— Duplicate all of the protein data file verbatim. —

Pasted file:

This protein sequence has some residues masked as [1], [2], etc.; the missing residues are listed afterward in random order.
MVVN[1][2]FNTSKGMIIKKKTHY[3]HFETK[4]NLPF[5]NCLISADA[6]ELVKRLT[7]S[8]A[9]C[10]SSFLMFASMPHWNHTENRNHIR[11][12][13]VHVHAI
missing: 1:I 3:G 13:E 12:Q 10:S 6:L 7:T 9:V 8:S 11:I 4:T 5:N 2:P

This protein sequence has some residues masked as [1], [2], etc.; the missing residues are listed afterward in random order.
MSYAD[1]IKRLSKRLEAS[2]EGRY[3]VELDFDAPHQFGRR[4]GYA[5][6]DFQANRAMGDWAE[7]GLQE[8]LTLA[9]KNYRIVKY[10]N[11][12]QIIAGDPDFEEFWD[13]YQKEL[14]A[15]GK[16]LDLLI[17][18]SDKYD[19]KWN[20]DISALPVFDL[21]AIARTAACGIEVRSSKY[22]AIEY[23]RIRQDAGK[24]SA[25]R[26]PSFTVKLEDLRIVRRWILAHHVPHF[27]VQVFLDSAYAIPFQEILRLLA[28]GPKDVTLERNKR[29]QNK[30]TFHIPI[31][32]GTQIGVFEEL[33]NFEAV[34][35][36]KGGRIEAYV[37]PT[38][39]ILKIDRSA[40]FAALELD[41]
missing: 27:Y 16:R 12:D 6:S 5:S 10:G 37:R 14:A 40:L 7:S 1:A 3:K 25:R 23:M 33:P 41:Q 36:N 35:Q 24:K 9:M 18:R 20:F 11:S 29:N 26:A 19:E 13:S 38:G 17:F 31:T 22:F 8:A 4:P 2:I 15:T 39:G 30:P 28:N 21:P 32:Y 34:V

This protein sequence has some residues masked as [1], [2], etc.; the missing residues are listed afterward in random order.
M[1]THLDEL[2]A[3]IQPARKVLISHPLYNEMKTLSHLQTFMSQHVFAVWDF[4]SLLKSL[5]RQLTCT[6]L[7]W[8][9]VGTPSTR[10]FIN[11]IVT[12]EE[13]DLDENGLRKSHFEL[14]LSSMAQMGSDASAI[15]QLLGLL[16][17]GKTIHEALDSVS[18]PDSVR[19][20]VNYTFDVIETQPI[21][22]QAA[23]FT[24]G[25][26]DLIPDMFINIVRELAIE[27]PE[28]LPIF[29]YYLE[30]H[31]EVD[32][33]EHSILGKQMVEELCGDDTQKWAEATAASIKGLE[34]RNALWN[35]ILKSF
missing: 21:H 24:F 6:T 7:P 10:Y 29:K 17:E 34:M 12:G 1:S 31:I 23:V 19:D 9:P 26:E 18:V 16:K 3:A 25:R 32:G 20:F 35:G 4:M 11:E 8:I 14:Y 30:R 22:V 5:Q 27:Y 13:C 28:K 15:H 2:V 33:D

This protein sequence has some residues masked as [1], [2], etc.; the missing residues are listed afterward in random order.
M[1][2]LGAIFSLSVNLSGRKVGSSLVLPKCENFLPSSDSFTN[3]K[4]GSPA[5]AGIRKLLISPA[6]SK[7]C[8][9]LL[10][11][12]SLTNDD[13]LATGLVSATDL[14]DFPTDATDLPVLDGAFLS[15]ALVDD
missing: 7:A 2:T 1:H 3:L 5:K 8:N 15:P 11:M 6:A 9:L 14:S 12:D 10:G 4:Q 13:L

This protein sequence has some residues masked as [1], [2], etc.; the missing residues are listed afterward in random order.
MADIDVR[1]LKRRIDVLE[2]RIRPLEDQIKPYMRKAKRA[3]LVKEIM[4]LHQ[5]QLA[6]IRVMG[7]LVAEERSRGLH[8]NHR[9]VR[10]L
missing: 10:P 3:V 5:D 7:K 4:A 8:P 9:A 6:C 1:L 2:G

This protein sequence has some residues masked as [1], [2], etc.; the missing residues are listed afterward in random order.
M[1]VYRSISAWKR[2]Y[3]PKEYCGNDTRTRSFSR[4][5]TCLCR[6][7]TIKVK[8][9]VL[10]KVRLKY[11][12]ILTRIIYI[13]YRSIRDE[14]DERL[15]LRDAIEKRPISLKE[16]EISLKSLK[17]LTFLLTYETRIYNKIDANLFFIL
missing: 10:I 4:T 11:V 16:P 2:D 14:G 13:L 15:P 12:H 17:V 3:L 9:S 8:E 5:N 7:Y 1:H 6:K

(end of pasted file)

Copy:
This protein sequence has some residues masked as [1], [2], etc.; the missing residues are listed afterward in random order.
MVVN[1][2]FNTSKGMIIKKKTHY[3]HFETK[4]NLPF[5]NCLISADA[6]ELVKRLT[7]S[8]A[9]C[10]SSFLMFASMPHWNHTENRNHIR[11][12][13]VHVHAI
missing: 1:I 3:G 13:E 12:Q 10:S 6:L 7:T 9:V 8:S 11:I 4:T 5:N 2:P

This protein sequence has some residues masked as [1], [2], etc.; the missing residues are listed afterward in random order.
MSYAD[1]IKRLSKRLEAS[2]EGRY[3]VELDFDAPHQFGRR[4]GYA[5][6]DFQANRAMGDWAE[7]GLQE[8]LTLA[9]KNYRIVKY[10]N[11][12]QIIAGDPDFEEFWD[13]YQKEL[14]A[15]GK[16]LDLLI[17][18]SDKYD[19]KWN[20]DISALPVFDL[21]AIARTAACGIEVRSSKY[22]AIEY[23]RIRQDAGK[24]SA[25]R[26]PSFTVKLEDLRIVRRWILAHHVPHF[27]VQVFLDSAYAIPFQEILRLLA[28]GPKDVTLERNKR[29]QNK[30]TFHIPI[31][32]GTQIGVFEEL[33]NFEAV[34][35][36]KGGRIEAYV[37]PT[38][39]ILKIDRSA[40]FAALELD[41]
missing: 27:Y 16:R 12:D 6:S 5:S 10:G 37:R 14:A 40:L 7:S 1:A 3:K 25:R 23:M 33:P 41:Q 36:N 35:Q 24:K 9:M 18:R 20:F 11:S 29:N 26:A 19:E 13:S 38:G 17:F 31:T 22:F 8:A 4:P 2:I 15:T 39:G 30:P 28:N 21:P 32:Y 34:V

This protein sequence has some residues masked as [1], [2], etc.; the missing residues are listed afterward in random order.
M[1]THLDEL[2]A[3]IQPARKVLISHPLYNEMKTLSHLQTFMSQHVFAVWDF[4]SLLKSL[5]RQLTCT[6]L[7]W[8][9]VGTPSTR[10]FIN[11]IVT[12]EE[13]DLDENGLRKSHFEL[14]LSSMAQMGSDASAI[15]QLLGLL[16][17]GKTIHEALDSVS[18]PDSVR[19][20]VNYTFDVIETQPI[21][22]QAA[23]FT[24]G[25][26]DLIPDMFINIVRELAIE[27]PE[28]LPIF[29]YYLE[30]H[31]EVD[32][33]EHSILGKQMVEELCGDDTQKWAEATAASIKGLE[34]RNALWN[35]ILKSF
missing: 21:H 24:F 6:T 7:P 10:Y 29:K 17:E 34:M 12:G 1:S 31:I 23:V 19:D 9:P 26:E 18:V 16:K 3:A 25:R 32:G 20:F 35:G 4:M 11:E 8:I 14:Y 30:R 22:V 5:Q 27:Y 13:C 28:K 15:H 2:V 33:D

This protein sequence has some residues masked as [1], [2], etc.; the missing residues are listed afterward in random order.
M[1][2]LGAIFSLSVNLSGRKVGSSLVLPKCENFLPSSDSFTN[3]K[4]GSPA[5]AGIRKLLISPA[6]SK[7]C[8][9]LL[10][11][12]SLTNDD[13]LATGLVSATDL[14]DFPTDATDLPVLDGAFLS[15]ALVDD
missing: 7:A 2:T 1:H 3:L 5:K 8:N 15:P 11:M 6:A 9:L 14:S 12:D 10:G 4:Q 13:L

This protein sequence has some residues masked as [1], [2], etc.; the missing residues are listed afterward in random order.
MADIDVR[1]LKRRIDVLE[2]RIRPLEDQIKPYMRKAKRA[3]LVKEIM[4]LHQ[5]QLA[6]IRVMG[7]LVAEERSRGLH[8]NHR[9]VR[10]L
missing: 10:P 3:V 5:D 7:K 4:A 8:P 9:A 6:C 1:L 2:G

This protein sequence has some residues masked as [1], [2], etc.; the missing residues are listed afterward in random order.
M[1]VYRSISAWKR[2]Y[3]PKEYCGNDTRTRSFSR[4][5]TCLCR[6][7]TIKVK[8][9]VL[10]KVRLKY[11][12]ILTRIIYI[13]YRSIRDE[14]DERL[15]LRDAIEKRPISLKE[16]EISLKSLK[17]LTFLLTYETRIYNKIDANLFFIL
missing: 10:I 4:T 11:V 16:P 2:D 14:G 13:L 15:P 12:H 17:V 3:L 9:S 8:E 5:N 7:Y 1:H 6:K